Bank of America Merrill Lynch’s Hoggett elaborates three possible solutions for the introduction of renewable energy covered bonds that could be implemented in the short, medium and long term, “all together constituting pieces of the same puzzle,” she says.
A short term solution could be to include renewable energy projects in existing public sector covered bonds by providing guarantees for the loans from public entities or multilateral institutions that are eligible as counterparties to public sector cover pools.
“If the bonds are fully guaranteed, they could become eligible as cover pool assets, as are pieces of public sector debt guaranteed by an export credit agency,” she says.
A medium term solution could be to create a new category of mortgages for loans that are used to purchase more environmentally friendly houses or to upgrade the energy efficiency of a property, according to Hoggett.
“It would not necessarily be a huge stretch for regulators and banks to provide beneficial pricing on mortgages that deliberately have a green element to them,” she says.
Those mortgages could be used as collateral for covered bonds alongside traditional ones.
“There is no reason why with a few adjustments to regulations such green mortgages would not be eligible as cover pool assets, without any massive change to the nature of covered bonds themselves,” she says.
Finally, a “much, much longer term solution”, says Hoggett, would be to establish a new asset class for renewable energy projects.
“But that’s a long way away from being reality,” she says.
Hoggett highlights how in all three options for the introduction of climate bonds there is an element of government initiative, and it should be in governments’ interest that the true cost of environmental investments is properly priced and properly incentivised.
“The introduction of renewable energy covered bonds can be seen as tripartite effort,” she says, “the issuer push, the investor push and the regulatory push, or the latter can be substituted by the regulator recognising and accepting the pragmatic utility of doing this.”
According to Anhamm, more than incentives such as public guarantees or tax exemptions, the best push that governments could give to the initiative would be putting in place a legal framework for renewable energy covered bonds. Ideally, these bonds should then also benefit from the same favourable regulatory treatment as existing covered bonds.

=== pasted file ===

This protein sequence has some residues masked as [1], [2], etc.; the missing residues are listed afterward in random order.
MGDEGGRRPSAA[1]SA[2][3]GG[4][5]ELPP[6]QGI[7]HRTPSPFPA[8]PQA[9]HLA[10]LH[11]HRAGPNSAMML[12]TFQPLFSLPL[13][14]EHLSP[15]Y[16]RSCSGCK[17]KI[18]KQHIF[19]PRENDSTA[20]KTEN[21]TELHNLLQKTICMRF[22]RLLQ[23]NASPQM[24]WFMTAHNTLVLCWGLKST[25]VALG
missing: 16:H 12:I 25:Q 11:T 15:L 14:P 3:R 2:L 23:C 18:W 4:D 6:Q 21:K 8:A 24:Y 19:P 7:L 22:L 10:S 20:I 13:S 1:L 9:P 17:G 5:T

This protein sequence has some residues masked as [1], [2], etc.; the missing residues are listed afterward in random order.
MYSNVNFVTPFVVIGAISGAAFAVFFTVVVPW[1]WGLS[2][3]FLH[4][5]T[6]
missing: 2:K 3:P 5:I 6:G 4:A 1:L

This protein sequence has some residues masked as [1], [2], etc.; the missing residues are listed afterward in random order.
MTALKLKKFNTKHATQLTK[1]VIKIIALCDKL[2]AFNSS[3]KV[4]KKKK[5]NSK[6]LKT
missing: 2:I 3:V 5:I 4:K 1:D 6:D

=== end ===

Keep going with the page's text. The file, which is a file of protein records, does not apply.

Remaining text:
“If you are looking for public support, I think that a legal framework is the greatest support you can have,” he says.
Too green to fit
However, including renewable energy projects in cover pools could present obstacles that are difficult to overcome, especially if dedicated cover pools are created. Loans to renewable energy projects are by their nature very different from the types of loans that have been used in cover pools until now — namely mortgages, public sector loans, and aircraft and ship loans — and some of their features may not be compatible with the covered bond structure.
Georg Grodzki, head of credit research at Legal & General Investment Management, says that many renewable energy projects would not satisfy the quality requirements to be included in cover pools.
“Covered bonds have an impeccable default record mainly because they tend to be collateralised by high quality assets, he says. “For this reason, regulators have decided to give them preferential treatment in terms of risk weightings and concentration limits, and investors feel safe.
“Renewable energy projects do not have a long enough performance record and not all of the transactions in this sector have met expectations. So it would be difficult and too early to justify their inclusion in the collateral pool for covered bonds unless project cashflows are underpinned by government support or other means, such as legislated feed-in tariffs.”
Grodzki suggests that more time is needed to thoroughly evaluate the risks for debt investors in renewable energy projects.
“In the meantime, we should either refrain from using them as collateral, as we don’t have enough information on their performance over time, or apply very steep haircuts, with overcollateralisation of something like 200%,” he says.
Another issue seen as problematic is that renewable energy projects are usually formed by long dated and large loans, as acknowledged by Hoggett.